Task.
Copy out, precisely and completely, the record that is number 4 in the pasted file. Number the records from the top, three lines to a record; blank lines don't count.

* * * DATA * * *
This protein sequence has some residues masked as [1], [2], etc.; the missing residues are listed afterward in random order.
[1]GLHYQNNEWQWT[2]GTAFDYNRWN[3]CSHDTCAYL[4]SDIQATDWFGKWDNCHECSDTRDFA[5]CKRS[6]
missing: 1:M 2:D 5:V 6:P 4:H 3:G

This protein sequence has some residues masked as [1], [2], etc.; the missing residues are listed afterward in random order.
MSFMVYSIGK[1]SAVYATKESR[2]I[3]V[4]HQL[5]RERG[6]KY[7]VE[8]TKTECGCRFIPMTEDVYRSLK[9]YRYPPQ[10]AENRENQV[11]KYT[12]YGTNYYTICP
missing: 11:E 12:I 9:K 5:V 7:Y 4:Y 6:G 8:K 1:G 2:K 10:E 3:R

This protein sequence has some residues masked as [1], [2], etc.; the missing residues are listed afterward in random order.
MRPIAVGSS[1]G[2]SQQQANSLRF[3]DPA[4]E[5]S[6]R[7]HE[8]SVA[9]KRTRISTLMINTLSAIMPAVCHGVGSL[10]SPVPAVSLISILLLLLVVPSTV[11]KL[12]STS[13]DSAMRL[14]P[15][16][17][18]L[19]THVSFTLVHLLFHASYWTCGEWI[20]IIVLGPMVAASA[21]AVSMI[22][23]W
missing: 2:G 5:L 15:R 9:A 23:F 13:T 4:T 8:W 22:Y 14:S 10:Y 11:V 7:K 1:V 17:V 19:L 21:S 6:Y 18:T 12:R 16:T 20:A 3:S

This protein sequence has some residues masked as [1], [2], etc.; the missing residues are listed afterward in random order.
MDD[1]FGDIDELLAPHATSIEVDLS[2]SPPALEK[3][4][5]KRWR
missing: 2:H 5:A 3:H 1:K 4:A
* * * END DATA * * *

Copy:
This protein sequence has some residues masked as [1], [2], etc.; the missing residues are listed afterward in random order.
MDD[1]FGDIDELLAPHATSIEVDLS[2]SPPALEK[3][4][5]KRWR
missing: 2:H 5:A 3:H 1:K 4:A